Interview: How Gloria Swanson and Marlene Dietrich, Not Dolly Parton, Inspired the Follies Poster
Designer David Edward Byrd discusses the evolution of his now-iconic design.
In the late 1960s, artist David Edward Byrd was designing rock posters for shows at the newly opened music venue the Fillmore East. After creating concert posters for the likes of Jimi Hendrix, Jefferson Airplane, and the Rolling Stones (not to mention, the Who's Tommy and Woodstock), he came upon an assignment that would introduce him to the world of Broadway. Byrd submitted designs for the poster for the new Stephen Sondheim-James Goldman musical Follies, and while it took a couple of passes, the art he created has gone down in theatrical history. With the show marking its 50th anniversary on April 4 (which happens to be Byrd's 80th birthday), Byrd tells us how it came to be.
How did you get involved with Follies?
I was just getting started trying to do posters, and Roger Puckett, who ran Triton International Theater Posters, called me and said, "Listen, Hal Prince is doing this show called Follies," and he thought I should do a sketch. Then, he called me back and said, "Well, they have 14 artists already paid and can't take another one," so Roger said, "What if he does it for free?" and they said, "Oh, we love free."
Roger sent me that photo that the musical was based on — Gloria Swanson in the rubble of the Roxy — and I did a little sketch of a Follies girl standing at the top of the stairs in the rubble. She had on a cloche, a headdress, and a peacock gown. I sent it via Roger, and they told me that my inspiration should be Dolly Parton, who was very big at the time. They said that she should have big blond hair coming over her shoulders and she should be in a shocking red dress, and I thought, "Oh, fuck, I'm screwed." It was such a bad idea. I started on the redo, which looked like shit. I hated it. I was being very dramatic in those days.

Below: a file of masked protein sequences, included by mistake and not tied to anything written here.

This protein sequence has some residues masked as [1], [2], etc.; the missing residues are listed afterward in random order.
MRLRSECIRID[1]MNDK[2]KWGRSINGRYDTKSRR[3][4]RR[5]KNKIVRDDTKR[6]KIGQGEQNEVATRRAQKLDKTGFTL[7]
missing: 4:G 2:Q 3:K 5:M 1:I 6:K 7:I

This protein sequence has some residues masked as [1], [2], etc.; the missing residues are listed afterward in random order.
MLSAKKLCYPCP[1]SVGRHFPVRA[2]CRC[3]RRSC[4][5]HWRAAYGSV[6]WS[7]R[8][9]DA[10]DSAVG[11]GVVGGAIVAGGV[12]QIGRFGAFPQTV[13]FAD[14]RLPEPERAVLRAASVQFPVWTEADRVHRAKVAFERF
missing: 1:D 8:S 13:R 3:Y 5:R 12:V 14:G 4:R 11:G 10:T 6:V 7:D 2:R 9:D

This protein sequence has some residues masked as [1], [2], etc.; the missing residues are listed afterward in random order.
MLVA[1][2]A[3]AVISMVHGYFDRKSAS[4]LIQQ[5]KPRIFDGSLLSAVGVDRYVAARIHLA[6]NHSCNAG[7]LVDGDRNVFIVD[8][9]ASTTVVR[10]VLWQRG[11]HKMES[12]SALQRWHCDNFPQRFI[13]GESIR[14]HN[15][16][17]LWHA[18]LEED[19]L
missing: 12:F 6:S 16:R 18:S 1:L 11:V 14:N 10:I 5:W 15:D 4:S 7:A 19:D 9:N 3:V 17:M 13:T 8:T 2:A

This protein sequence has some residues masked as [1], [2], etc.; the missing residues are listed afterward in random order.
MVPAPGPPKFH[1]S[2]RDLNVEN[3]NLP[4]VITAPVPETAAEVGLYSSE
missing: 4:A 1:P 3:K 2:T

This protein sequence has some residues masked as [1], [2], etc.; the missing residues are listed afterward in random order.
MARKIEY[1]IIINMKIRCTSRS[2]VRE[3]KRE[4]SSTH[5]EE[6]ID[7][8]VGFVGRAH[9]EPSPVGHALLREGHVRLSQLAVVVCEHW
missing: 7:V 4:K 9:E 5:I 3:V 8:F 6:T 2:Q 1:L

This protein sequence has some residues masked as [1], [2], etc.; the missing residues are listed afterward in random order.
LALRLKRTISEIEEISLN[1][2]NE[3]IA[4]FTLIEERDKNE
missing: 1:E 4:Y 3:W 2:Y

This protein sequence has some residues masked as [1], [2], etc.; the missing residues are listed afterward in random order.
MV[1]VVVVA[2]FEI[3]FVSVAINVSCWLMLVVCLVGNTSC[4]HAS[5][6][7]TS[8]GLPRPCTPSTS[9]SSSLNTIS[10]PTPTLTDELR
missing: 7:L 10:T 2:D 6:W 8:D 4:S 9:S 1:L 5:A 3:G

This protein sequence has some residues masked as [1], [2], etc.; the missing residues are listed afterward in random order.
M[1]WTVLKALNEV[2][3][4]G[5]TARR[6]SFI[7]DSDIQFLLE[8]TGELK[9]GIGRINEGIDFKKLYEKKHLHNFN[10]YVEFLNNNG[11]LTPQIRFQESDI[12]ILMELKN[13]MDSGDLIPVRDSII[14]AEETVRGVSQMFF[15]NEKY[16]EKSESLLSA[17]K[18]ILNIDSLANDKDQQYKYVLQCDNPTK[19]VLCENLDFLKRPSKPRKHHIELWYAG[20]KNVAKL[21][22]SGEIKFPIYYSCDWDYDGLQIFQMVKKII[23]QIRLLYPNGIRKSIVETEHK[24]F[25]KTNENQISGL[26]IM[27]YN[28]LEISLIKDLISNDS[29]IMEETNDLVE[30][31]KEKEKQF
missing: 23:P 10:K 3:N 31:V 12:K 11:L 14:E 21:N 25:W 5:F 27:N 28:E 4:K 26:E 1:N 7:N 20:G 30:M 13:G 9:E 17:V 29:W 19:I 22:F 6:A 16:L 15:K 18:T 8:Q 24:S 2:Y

How did that evolve into the poster we all know now?
I had this book called Four Fabulous Faces. The four faces were Marlene Dietrich, Gloria Swanson, Joan Crawford, and Greta Garbo. It was all photographs of them in various stages of whatever, from young to old age. I came across this one photo of Marlene Dietrich from Shanghai Express and it was the poster. So, I just started drawing it. I did it really fast in a few hours, because I was really jazzed. Hal Prince deigned to call the artist and said, "This is the greatest poster I've ever seen." They didn't ever mention that Dolly Parton shit again. That's the poster that you now know, exactly.
Tell me about some of the nitty-gritty details, specifically, the crack through the face, and the vibrant color scheme.
The whole show is about the end of the era. How do you put that across? The crack. It's broken, and next, it'll be peeling. Everybody in the world connected with the show said they came up with the crack, but they didn't.
I wanted the poster to say "POW!" I wanted it to grab you, so I used colors that had the highest chroma. That's yellow, and orange, and light violet. Those are the colors that grab you. I was flying by the seat of my pants. I really had no idea what I was doing, so I just did it. I didn't even have an airbrush. I had to use spray magic marker to make the gradations. I was just faking it.
After Follies, I got a call from Edgar Lansbury — Angela's brother — and he told me that he was producing a musical about Jesus called Godspell. I went to his office, which was in the Winter Garden Theatre building, and he said, "Stick you head out the window and look to the right," and there was the Follies poster. He wanted Godspell to look like Follies.
It does, sort of.
Stephen Schwartz didn't like it. He said it was too heavy. But it was a transliteration of the Follies poster, in a way. It's "Son of Follies."